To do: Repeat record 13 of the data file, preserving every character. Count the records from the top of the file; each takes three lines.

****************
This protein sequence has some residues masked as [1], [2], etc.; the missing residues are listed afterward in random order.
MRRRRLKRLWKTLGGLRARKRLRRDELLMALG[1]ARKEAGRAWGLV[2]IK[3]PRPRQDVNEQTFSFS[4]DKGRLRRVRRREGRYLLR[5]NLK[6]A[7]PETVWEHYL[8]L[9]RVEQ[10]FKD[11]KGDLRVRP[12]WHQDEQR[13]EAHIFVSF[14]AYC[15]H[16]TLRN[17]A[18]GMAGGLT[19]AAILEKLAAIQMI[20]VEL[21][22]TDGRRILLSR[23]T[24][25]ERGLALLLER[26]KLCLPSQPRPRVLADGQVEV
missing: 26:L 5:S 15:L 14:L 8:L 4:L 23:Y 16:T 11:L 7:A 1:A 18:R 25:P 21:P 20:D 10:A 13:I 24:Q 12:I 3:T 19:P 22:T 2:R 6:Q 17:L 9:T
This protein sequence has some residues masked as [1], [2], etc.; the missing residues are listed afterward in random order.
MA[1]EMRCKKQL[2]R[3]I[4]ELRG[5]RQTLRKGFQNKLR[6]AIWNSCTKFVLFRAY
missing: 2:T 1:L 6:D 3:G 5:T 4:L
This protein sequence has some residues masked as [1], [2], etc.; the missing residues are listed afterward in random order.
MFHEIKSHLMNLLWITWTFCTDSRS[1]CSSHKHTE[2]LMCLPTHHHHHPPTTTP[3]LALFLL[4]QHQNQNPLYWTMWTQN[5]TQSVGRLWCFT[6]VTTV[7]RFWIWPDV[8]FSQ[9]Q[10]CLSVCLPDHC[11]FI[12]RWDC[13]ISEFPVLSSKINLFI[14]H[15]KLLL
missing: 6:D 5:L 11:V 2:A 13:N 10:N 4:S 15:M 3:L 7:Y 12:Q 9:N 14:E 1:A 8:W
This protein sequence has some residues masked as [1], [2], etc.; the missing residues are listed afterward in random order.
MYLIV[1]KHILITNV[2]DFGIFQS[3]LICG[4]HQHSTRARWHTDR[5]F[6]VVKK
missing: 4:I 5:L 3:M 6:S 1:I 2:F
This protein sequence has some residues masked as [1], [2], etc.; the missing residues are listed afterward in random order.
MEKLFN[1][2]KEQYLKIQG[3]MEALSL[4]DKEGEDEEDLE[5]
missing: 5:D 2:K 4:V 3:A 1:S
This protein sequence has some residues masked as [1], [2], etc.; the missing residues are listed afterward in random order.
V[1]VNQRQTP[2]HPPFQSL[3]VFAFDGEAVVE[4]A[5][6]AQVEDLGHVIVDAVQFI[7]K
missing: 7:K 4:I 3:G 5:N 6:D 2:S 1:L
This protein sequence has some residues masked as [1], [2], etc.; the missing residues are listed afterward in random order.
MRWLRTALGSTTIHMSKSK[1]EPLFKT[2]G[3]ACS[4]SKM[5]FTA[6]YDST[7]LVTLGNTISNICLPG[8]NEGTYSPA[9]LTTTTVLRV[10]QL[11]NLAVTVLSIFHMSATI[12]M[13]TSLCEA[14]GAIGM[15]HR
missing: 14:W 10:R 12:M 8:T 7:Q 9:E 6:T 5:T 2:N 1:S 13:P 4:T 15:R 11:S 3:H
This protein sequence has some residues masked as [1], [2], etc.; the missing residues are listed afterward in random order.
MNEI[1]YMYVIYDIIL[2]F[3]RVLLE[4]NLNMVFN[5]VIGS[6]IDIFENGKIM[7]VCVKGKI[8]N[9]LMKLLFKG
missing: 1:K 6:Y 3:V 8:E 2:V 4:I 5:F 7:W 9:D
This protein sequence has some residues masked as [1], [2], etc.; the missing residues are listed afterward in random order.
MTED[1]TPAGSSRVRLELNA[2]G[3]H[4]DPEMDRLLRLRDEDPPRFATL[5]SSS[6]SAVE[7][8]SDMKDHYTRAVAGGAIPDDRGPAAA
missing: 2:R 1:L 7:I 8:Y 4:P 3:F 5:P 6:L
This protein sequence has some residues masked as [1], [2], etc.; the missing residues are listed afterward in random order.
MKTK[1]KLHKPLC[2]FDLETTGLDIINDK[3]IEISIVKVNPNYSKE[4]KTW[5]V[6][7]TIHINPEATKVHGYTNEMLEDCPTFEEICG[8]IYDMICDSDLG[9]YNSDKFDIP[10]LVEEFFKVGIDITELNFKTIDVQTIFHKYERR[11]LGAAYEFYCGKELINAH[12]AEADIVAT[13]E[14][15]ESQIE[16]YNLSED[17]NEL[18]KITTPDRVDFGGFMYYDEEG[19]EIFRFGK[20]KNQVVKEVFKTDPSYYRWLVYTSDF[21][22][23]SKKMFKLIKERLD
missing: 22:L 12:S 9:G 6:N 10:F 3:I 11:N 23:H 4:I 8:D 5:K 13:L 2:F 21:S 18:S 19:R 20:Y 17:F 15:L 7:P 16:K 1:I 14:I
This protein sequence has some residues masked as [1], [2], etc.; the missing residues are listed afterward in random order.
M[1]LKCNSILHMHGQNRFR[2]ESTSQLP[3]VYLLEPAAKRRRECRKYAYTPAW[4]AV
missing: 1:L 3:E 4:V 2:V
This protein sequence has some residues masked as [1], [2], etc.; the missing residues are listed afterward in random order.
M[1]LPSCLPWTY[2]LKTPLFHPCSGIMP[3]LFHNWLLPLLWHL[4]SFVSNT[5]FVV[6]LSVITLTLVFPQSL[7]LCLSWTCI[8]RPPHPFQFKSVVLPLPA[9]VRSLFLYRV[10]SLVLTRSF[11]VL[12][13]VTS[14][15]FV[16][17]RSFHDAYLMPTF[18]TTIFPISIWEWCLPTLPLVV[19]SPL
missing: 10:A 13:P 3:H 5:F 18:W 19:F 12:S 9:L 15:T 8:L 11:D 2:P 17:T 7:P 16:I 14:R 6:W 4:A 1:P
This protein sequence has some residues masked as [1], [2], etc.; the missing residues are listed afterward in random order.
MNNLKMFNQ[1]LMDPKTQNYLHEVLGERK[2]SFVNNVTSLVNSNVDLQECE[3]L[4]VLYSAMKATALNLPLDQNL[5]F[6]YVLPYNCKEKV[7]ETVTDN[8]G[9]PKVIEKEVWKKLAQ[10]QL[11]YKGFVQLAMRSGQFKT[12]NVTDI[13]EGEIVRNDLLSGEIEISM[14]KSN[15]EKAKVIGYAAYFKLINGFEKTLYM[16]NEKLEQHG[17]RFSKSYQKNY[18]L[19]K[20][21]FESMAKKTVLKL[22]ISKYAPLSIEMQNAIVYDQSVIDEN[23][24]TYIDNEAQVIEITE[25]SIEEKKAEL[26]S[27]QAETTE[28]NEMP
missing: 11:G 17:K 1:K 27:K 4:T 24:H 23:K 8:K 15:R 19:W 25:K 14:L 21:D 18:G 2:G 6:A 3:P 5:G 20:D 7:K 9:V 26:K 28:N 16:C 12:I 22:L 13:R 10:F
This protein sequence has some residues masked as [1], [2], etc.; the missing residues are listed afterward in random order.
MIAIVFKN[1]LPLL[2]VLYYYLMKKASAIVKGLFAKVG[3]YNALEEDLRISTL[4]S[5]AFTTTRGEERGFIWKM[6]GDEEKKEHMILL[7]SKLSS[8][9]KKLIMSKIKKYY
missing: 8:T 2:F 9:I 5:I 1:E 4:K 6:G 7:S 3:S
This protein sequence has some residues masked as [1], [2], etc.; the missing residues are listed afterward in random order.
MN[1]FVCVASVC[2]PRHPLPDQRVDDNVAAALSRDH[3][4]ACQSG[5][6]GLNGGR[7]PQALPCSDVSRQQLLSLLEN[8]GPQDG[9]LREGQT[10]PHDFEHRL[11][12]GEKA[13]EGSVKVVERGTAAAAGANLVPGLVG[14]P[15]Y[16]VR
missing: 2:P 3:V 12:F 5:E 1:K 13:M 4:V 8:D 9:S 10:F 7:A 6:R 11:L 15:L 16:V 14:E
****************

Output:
This protein sequence has some residues masked as [1], [2], etc.; the missing residues are listed afterward in random order.
MNNLKMFNQ[1]LMDPKTQNYLHEVLGERK[2]SFVNNVTSLVNSNVDLQECE[3]L[4]VLYSAMKATALNLPLDQNL[5]F[6]YVLPYNCKEKV[7]ETVTDN[8]G[9]PKVIEKEVWKKLAQ[10]QL[11]YKGFVQLAMRSGQFKT[12]NVTDI[13]EGEIVRNDLLSGEIEISM[14]KSN[15]EKAKVIGYAAYFKLINGFEKTLYM[16]NEKLEQHG[17]RFSKSYQKNY[18]L[19]K[20][21]FESMAKKTVLKL[22]ISKYAPLSIEMQNAIVYDQSVIDEN[23][24]TYIDNEAQVIEITE[25]SIEEKKAEL[26]S[27]QAETTE[28]NEMP
missing: 11:G 17:K 1:K 27:K 4:T 24:H 23:K 8:K 15:R 19:W 25:K 14:L 21:D 18:G 2:G 6:A 3:P 5:G 20:D 7:K 9:V 26:K 28:N 16:C 12:I 22:L 13:R 10:F